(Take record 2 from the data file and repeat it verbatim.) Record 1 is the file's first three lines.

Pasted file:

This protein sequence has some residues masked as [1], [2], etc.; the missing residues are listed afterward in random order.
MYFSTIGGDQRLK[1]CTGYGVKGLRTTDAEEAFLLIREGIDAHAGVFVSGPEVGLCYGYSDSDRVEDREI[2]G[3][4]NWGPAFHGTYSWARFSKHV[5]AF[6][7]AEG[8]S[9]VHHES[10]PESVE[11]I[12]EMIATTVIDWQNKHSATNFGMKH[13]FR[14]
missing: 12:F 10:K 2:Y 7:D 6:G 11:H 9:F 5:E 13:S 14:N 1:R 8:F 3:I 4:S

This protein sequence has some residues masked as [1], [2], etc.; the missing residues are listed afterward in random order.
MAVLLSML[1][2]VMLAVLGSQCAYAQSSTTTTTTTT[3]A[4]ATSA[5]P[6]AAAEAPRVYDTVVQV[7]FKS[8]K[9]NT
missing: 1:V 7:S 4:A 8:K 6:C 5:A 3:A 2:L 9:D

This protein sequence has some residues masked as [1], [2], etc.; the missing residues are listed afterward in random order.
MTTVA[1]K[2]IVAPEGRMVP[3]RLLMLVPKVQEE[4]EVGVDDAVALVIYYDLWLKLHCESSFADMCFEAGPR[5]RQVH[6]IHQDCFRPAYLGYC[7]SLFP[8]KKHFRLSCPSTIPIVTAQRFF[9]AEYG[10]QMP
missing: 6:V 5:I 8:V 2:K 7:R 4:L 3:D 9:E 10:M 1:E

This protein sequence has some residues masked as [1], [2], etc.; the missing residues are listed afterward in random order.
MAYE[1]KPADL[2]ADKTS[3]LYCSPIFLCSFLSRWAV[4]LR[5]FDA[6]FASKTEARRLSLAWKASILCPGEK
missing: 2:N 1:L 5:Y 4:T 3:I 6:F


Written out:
This protein sequence has some residues masked as [1], [2], etc.; the missing residues are listed afterward in random order.
MAVLLSML[1][2]VMLAVLGSQCAYAQSSTTTTTTTT[3]A[4]ATSA[5]P[6]AAAEAPRVYDTVVQV[7]FKS[8]K[9]NT
missing: 1:V 7:S 4:A 8:K 6:C 5:A 3:A 2:L 9:D